This wonderful photograph was
torn dripping and writhing
(and without permission) from
Video Junkie's tribute to
the Godfather of Gore.

Lucio Fulci (1927 - 1996)

I love all [Fulci's] films. Even in the ones that haven't turned out so well, there's something that I love.
Daria Nicolodi, quoted in Palmerini & Mistretta, Spaghetti Nightmares
(Key West: Fantasma Books, 1996)

Fulci's low budget effort in supernatural horror [ (...e tu vivrai nel terrore!) L'Aldilà] is known as one of his better films. And it's one of the more comforting, as the following anecdote proves. Fulci: "After a screening at a festival a little girl in a wheelchair came up to me to thank me for the wonderful nightmarish experience. 'These two hours were fabulous' she said, 'but now I'm sad because the worst of all nightmares awaits me: my future.' ''
Quoted from program materials for a special memorial screening of
L'Aldilà/The Beyond at the Fantasy Film Festival XIII, Amsterdam, April 1996

Lucio Fulci was born in 1927 in Rome, and died in Rome in 1996. He was an art critic and medical student before he entered the Experimental Film Studio, from which he graduated in 1948. His early career was as a writer and director of comedies and musicals, including several films with prominent Italian comics Steno and Totò.

       In 1966 Fulci made a film of an entirely different nature, a western entitled Le Colt Cantarono la Morte e Fu: Tempo di Massacro/Massacre Time (which Fulci would later cite as a forerunner of his "Artaudian" horror film, L'Aldilà). Three years later he turned to the tragic story of Beatrice Cenci, which had inspired Shelley, Zola and Antonin Artaud before him, and created a film of unusual power and violence. Shortly thereafter, he directed his first giallo (the Italian term for a thriller, taken from the yellow [giallo] covers of pulp mystery books), Una sull'Altra/One on Top of the Other, which was his first commercial success.

        Fulci followed his first thriller with an equally successful film, Una Lucertola con la Pelle di Donna/A Lizard in a Woman's Skin(1971). Non Si Sevizia un Paperino/Don't Torture a Duckling came after in 1972, and firmly established him as a major talent in the suspense genre. During the 70's he made films in a wide variety of other genres, including more westerns (I Quattro dell'Apocalisse/The Four of the Apocalypse, Sella d'Argento/Silver Saddle), adventure movies (the two White Fang movies) and comedy; however, his next and favorite giallo, Sette Notte in Nero/Murder to the Tune of Seven Black Notes, was a box-office failure.

        In 1979, Fulci was given the opportunity to direct Zombi 2, a film intended to cash in on the European success of George Romero's Zombi/Dawn of the Dead. According to Fulci, his film made even more money than Romero's had, and Fulci was given a contract to make 5 films for the same grateful producer, Fabrizio De Angelis.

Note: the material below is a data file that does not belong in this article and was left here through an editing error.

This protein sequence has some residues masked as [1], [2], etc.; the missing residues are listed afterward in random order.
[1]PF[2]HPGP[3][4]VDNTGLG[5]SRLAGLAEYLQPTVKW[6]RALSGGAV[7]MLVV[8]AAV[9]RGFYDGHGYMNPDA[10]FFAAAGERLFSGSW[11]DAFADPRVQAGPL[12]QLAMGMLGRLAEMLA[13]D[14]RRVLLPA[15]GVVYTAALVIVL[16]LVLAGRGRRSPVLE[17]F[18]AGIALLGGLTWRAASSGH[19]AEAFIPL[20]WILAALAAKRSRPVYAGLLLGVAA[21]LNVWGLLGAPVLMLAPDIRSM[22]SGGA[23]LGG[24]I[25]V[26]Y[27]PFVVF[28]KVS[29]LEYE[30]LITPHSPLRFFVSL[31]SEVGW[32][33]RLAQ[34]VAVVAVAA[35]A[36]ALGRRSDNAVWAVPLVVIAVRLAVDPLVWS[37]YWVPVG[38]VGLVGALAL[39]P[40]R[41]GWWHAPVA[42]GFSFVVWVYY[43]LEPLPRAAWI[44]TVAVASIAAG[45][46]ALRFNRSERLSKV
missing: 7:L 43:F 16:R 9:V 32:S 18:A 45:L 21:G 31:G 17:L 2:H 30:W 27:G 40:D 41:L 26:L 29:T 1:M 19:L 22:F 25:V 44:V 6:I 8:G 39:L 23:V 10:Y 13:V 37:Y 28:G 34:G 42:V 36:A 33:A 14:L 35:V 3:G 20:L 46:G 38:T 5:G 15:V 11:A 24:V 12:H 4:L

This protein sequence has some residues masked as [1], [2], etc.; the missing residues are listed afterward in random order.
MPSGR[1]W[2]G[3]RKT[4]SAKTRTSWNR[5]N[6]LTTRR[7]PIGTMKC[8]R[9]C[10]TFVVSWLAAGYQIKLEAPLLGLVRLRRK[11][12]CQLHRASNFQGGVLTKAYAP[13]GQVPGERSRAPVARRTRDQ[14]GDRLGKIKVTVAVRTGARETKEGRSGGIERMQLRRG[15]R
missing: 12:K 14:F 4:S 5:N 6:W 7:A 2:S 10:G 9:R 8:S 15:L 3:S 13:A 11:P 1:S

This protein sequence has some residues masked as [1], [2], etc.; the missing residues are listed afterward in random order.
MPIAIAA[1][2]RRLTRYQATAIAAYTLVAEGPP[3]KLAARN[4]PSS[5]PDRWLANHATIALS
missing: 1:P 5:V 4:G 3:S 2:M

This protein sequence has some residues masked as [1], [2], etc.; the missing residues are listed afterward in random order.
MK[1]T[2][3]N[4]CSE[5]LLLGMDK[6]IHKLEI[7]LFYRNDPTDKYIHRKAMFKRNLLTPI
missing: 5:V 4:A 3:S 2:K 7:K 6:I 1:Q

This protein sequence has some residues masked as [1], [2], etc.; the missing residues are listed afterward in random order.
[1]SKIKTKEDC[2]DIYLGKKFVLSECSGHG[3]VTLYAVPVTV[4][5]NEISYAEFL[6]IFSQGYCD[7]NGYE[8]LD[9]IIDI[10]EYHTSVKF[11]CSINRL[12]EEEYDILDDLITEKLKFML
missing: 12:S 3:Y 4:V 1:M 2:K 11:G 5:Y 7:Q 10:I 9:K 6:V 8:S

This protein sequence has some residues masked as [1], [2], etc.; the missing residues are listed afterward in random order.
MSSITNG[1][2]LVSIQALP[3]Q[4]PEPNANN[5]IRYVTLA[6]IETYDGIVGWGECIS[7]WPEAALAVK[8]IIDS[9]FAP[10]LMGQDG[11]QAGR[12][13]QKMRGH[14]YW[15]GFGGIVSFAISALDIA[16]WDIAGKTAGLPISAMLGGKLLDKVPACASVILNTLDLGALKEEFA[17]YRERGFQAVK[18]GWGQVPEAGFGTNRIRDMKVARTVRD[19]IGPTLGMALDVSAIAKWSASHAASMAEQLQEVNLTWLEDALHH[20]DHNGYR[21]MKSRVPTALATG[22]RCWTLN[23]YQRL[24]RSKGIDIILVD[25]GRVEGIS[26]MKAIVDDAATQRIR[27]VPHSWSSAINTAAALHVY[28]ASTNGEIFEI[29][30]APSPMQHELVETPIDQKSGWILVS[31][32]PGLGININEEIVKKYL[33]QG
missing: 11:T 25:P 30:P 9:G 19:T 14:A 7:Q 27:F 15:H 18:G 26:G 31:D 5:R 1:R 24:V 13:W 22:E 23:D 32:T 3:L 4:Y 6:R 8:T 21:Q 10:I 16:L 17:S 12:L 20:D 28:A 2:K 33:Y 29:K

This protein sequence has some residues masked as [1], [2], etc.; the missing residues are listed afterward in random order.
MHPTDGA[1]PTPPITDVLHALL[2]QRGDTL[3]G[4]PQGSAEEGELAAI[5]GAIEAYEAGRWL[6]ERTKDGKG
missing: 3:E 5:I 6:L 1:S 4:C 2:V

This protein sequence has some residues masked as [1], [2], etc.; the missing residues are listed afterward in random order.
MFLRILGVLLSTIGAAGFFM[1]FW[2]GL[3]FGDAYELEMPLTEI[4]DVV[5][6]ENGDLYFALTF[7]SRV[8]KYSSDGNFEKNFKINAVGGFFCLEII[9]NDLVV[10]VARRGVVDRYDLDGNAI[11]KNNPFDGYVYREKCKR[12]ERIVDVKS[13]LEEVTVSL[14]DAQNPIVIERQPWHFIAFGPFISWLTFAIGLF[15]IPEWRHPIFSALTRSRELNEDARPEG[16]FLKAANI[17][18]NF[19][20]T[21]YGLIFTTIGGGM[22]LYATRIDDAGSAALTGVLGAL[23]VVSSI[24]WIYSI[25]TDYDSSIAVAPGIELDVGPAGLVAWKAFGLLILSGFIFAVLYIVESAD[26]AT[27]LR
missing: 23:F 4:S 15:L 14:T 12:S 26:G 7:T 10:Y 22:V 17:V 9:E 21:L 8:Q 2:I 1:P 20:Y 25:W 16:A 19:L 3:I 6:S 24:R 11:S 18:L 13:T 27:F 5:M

The movies which followed, including Paura nella Città dei Morti Viventi/City of the Living Dead, Quella Villa Accanto al Cimitero/House by the Cemetery and especially (...e tu vivrai nel terrore!) L'Aldilà/The Beyond built on the notoriety Fulci had gained with Zombi 2. After this there was no turning back: the violence which had been present in almost all of Fulci's movies since Beatrice Cenci could no longer be restrained. Like Artaud, Fulci would create a Theatre of Cruelty, in which traditional (and to them outmoded) elements such as character, naturalism, linear plots and even believability were put aside in favor of raw, resonant dream-imagery.

        After the collaboration with De Angelis had ended, Fulci continued to make violent horror films, usually on a shoestring budget with unsympathetic producers. None of the films of his later years have the power and nightmarish intensity of the films of the early eighties; Un Gatto nel Cervello/Cat in the Brain (1990) and Voci dal Profondo (1991) are considered his strongest late films by many critics. Particularly unfortunate was Fulci's involvement in Zombi 3 (1988), a film which he was unable to complete because of poor health and his total lack of interest in the script. Zombi 3 was completed by Bruno Mattei, a far less capable director, but the resulting mess was released as "a Lucio Fulci film" to lend it credibility.

        Fulci's last completed film was Le Porte del Silenzio/Door to Silence, filmed in Louisiana and based on a story from his collection Le Lune Neri (another collection of stories, Miei Mostri Adorati, was published shortly before his death). At the time of his death, Fulci had been asked to direct a new variation on the classic "wax museum" theme, Wax Mask, loosely based on a short story by Gaston Leroux (author of The Phantom of the Opera) and produced by Dario Argento. This project would have been a dream film for many dark-fantasy fans, but in spite of Argento's support, the backers of the film decided to drop Fulci. It has been surmised (by Chas. Balun in his biography, Beyond the Gates, among others) that this final insult may have hastened the Maestro's death. The completed film, directed by Sergio Stivaletti, ws dedicated to Fulci's memory.

(Filmography coming soon)

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